The servant will not be dealing with the evil with weapons and violence. The servant is much stronger than that. The servant does not need shock and awe to do his work. The servant has gentleness and compassion. The servant brings justice in a way that refuses to break the bruised reed of those afflicted by poverty, hatred, racism, homophobia, xenophobia, and misogyny.
The servant will love them. The servant will look for the dimly burning wick of God’s light in them and surround it with his loving hands to keep it from being extinguished. Then the servant will work to trim the wicks and to gently breath life on them so that the flame of God’s love will burn brightly in them. It takes a strong person to do that. That is very difficult work. It is slow, laborious and at times very discouraging. It would be so much easier to destroy and start over. That is not who the servant is.
The servant is not interested in efficiency. The servant is not interested in quick results. The servant is in it for the long haul. The servant will do whatever it takes to finish the job. The servant has the strength to do this because the servant is the creator. The Creator is the one who loves and cares for the least of all of us. The creator is the one who refuses to leave anyone behind. The Creator refuses to let anyone go. The Creator sent the servant who is the one whose purpose is to care for the vulnerable, rescue, the long forgotten, and to bring about the blessings of well-being and peace for all.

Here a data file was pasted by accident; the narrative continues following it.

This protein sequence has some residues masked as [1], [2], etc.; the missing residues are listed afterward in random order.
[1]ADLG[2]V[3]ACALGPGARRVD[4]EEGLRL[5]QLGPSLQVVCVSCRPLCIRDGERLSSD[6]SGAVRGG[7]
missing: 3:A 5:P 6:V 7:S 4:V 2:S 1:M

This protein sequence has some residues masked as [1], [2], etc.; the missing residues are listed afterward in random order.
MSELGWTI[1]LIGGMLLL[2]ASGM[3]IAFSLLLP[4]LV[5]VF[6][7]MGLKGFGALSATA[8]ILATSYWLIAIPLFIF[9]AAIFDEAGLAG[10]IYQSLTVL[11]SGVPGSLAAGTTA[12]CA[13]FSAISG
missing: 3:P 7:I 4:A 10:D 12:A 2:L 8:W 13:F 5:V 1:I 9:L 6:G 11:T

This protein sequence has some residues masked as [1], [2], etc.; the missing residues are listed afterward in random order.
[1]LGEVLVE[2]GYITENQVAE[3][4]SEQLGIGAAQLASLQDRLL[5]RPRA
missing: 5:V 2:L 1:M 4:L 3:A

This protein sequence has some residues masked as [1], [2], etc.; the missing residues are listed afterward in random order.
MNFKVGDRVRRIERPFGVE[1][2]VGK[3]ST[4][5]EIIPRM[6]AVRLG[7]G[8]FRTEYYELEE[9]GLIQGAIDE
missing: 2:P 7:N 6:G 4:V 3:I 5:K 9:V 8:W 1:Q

God the creator is strong and gentle, never giving up on the task of reconciliation and restoration. God never gives up on us, wanting our broken relationship to be restored.
The passage in Acts tells us that God the strong and gentle redeemer has come into the world to break down all boundaries between human beings and between human beings and God. God does this in the person of the servant Jesus.
This text from Acts is part of a longer story of the meeting between Peter and the Roman Centurion Cornelius. Cornelius and his family were God fearers. That meant that they worshiped in the synagogue and offered gifts but they did not convert to become Jews. An angel appeared to Cornelius and urged him to ask Peter to come and talk with him. He sends for Peter. Peter was reluctant to go. Before he said no, Peter went up to the roof to pray about what he should do. It was on the roof that Peter had an epiphany. God spoke to him through a dream about eating. Peter was hungry and he had a vision of abundant food that was unacceptable for a devout Jew to eat. God told him to eat it and Peter strongly refused. He said he had not violated the dietary laws in his life and he was not going to start now. God came back with don’t call anything unclean that the Lord has created. That was an eye opener for Peter. Peter came down from the roof and made his way to Cornelius.